Developing bioresorbable polymers for implantable and drug-delivery applications is a complex process. The use of nonlinear modeling tools can reduce tedious and costly experiments and enable the calculation of material composition that will result in the desired resorption profile, according to Dr. Abhay Bulsari of Nonlinear Solutions Oy (Turku, Finland). "Without nonlinear models, there are no good ways that I can think of by which someone could calculate the material composition that would lead to a desired degradation profile," says Bulsari. "Nonlinear modeling reduces development time and costs by a large factor."
The company's technique follows the degradation of polylactide/glycolide polymers, which are typically used in these applications, in terms of several variables including mechanical properties, crystallinity, inherent viscosity, mass loss, and molecular weight, explains Bulsari. "Among these variables, inherent viscosity is used for most of the nonlinear modeling work, since it seems to be the best measure of degradation. "The models we have developed predict the degradation behavior sufficiently accurately and reliably and make it easy for us to calculate the material composition that will result in a desired degradation profile," says Bulsari.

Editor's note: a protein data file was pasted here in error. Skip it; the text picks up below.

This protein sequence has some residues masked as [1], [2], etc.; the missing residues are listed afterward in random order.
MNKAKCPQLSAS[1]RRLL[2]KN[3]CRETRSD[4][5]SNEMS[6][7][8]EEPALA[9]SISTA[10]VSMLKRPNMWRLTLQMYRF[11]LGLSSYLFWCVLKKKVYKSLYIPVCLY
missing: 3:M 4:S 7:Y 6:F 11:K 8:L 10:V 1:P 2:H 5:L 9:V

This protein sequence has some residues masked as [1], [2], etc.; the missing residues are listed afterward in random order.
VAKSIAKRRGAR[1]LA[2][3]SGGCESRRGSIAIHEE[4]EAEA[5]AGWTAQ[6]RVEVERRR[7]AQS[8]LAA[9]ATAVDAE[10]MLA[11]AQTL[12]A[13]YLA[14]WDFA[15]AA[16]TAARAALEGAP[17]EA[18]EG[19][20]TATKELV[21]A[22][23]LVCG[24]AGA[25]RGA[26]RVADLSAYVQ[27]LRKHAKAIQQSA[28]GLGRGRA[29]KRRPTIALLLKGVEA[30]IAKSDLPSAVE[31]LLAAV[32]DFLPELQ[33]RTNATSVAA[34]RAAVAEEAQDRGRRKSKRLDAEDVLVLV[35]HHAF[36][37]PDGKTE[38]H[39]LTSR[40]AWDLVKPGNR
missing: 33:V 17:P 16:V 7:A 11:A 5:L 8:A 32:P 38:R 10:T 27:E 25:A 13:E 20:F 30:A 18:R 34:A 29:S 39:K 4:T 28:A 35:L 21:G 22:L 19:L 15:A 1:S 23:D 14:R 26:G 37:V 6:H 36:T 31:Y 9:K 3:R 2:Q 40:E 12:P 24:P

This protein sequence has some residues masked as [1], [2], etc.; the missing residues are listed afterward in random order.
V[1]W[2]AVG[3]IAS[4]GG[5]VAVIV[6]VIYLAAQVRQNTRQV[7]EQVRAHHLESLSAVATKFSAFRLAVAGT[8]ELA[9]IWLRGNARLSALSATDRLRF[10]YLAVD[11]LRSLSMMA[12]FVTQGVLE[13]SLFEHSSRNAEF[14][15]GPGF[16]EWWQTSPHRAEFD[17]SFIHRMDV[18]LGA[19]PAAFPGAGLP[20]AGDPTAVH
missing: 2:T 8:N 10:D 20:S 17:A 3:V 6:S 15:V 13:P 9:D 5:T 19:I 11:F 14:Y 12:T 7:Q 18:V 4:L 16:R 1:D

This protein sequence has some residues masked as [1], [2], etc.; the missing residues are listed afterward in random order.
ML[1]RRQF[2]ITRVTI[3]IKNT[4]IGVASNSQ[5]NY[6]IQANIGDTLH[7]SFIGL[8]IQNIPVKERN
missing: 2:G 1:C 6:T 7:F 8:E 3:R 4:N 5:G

Nonlinear modeling is empirical or semi-empirical modeling, which takes at least some nonlinearities into account, explains Bulsari. "In other words, we try to describe the reality from experimental or production data as best as we can. The degradation dynamics of these polymers/co-polymers are fairly complicated." To characterize these dynamics, linear statistical techniques and physical modeling are not very useful tools, says Bulsari, because the degradation phenomena are not well understood and copious assumptions and simplifications must be made. "Sophisticated nonlinear models are able to predict the loss in strength, mass, and molecular weight relatively well. Consequently, fewer experiments are needed for product development," says Bulsari.
Since its inception in August 1996, Nonlinear Solutions has successfully used this technique on various kinds of materials and processes, from self-compacting concretes and enzymes to zirconium used for nuclear fuel elements. Applying it to polylactides and glycolides was not a stretch, adds Bulsari. In fact, the company has been involved in other medical applications.
Drug-delivery systems made from composites of polydimethylsiloxanes (PDMS) have been the subject of much nonlinear modeling in the last several years, says Bulsari. "This reduces expensive and time-consuming experimentation by a large factor, and speeds up product development. We have very good mathematical tools to determine the design variables—drug load, composition, and dimension variables—from the desired drug delivery profiles, once the nonlinear models are ready."